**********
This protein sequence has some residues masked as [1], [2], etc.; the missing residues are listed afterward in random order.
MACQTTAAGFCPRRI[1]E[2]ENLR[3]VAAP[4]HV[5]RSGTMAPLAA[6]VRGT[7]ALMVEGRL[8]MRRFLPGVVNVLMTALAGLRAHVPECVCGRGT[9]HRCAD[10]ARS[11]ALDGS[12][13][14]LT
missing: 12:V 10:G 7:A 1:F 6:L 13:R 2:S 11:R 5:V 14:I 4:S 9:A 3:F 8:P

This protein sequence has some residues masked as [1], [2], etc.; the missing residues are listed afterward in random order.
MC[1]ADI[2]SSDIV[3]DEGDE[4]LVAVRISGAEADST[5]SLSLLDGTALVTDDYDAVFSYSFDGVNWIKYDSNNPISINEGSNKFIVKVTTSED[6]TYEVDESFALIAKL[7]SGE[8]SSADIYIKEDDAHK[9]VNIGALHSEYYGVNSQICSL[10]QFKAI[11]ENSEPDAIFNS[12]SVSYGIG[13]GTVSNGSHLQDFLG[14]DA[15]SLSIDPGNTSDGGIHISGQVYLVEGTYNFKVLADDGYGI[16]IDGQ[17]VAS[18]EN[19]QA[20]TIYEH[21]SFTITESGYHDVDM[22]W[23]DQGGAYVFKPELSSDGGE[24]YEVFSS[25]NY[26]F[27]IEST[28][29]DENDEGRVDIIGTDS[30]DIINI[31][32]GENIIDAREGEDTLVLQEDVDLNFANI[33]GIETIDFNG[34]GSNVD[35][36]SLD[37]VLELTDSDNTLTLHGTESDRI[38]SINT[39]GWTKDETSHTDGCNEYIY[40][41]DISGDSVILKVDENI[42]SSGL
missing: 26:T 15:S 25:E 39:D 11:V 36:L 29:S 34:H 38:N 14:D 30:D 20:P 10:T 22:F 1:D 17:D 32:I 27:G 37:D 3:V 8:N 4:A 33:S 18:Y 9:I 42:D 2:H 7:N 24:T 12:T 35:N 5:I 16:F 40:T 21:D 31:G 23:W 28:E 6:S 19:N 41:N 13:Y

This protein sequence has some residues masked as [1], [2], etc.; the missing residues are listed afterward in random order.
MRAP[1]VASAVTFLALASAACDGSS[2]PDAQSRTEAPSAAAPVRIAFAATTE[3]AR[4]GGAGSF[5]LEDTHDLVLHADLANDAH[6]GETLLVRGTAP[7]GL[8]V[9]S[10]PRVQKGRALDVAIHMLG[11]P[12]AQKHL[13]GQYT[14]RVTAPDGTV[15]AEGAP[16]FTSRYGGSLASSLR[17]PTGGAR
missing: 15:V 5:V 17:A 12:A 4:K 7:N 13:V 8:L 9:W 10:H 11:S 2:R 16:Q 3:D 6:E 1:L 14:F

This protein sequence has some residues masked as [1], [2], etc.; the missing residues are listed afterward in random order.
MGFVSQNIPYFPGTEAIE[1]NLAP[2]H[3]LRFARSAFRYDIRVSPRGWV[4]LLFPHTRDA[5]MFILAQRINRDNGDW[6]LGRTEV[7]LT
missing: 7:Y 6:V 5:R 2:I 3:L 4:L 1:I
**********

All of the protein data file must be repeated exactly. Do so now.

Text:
This protein sequence has some residues masked as [1], [2], etc.; the missing residues are listed afterward in random order.
MACQTTAAGFCPRRI[1]E[2]ENLR[3]VAAP[4]HV[5]RSGTMAPLAA[6]VRGT[7]ALMVEGRL[8]MRRFLPGVVNVLMTALAGLRAHVPECVCGRGT[9]HRCAD[10]ARS[11]ALDGS[12][13][14]LT
missing: 12:V 10:G 7:A 1:F 6:L 13:R 2:S 11:R 5:V 14:I 4:S 9:A 3:F 8:P

This protein sequence has some residues masked as [1], [2], etc.; the missing residues are listed afterward in random order.
MC[1]ADI[2]SSDIV[3]DEGDE[4]LVAVRISGAEADST[5]SLSLLDGTALVTDDYDAVFSYSFDGVNWIKYDSNNPISINEGSNKFIVKVTTSED[6]TYEVDESFALIAKL[7]SGE[8]SSADIYIKEDDAHK[9]VNIGALHSEYYGVNSQICSL[10]QFKAI[11]ENSEPDAIFNS[12]SVSYGIG[13]GTVSNGSHLQDFLG[14]DA[15]SLSIDPGNTSDGGIHISGQVYLVEGTYNFKVLADDGYGI[16]IDGQ[17]VAS[18]EN[19]QA[20]TIYEH[21]SFTITESGYHDVDM[22]W[23]DQGGAYVFKPELSSDGGE[24]YEVFSS[25]NY[26]F[27]IEST[28][29]DENDEGRVDIIGTDS[30]DIINI[31][32]GENIIDAREGEDTLVLQEDVDLNFANI[33]GIETIDFNG[34]GSNVD[35][36]SLD[37]VLELTDSDNTLTLHGTESDRI[38]SINT[39]GWTKDETSHTDGCNEYIY[40][41]DISGDSVILKVDENI[42]SSGL
missing: 26:T 15:S 25:E 39:D 11:V 36:L 29:S 34:H 38:N 14:D 30:D 20:P 10:T 22:F 1:D 17:D 32:I 27:G 37:D 3:V 8:N 4:A 33:S 18:Y 9:I 42:D 2:H 7:N 24:T 12:T 35:N 5:I 16:F 40:T 21:D 31:G 23:W 28:E 6:S 19:N 41:N 13:Y

This protein sequence has some residues masked as [1], [2], etc.; the missing residues are listed afterward in random order.
MRAP[1]VASAVTFLALASAACDGSS[2]PDAQSRTEAPSAAAPVRIAFAATTE[3]AR[4]GGAGSF[5]LEDTHDLVLHADLANDAH[6]GETLLVRGTAP[7]GL[8]V[9]S[10]PRVQKGRALDVAIHMLG[11]P[12]AQKHL[13]GQYT[14]RVTAPDGTV[15]AEGAP[16]FTSRYGGSLASSLR[17]PTGGAR
missing: 15:V 5:V 17:A 12:A 4:K 7:N 13:V 8:L 9:W 10:H 11:S 2:R 16:Q 3:D 6:E 1:L 14:F

This protein sequence has some residues masked as [1], [2], etc.; the missing residues are listed afterward in random order.
MGFVSQNIPYFPGTEAIE[1]NLAP[2]H[3]LRFARSAFRYDIRVSPRGWV[4]LLFPHTRDA[5]MFILAQRINRDNGDW[6]LGRTEV[7]LT
missing: 7:Y 6:V 5:R 2:I 3:L 4:L 1:I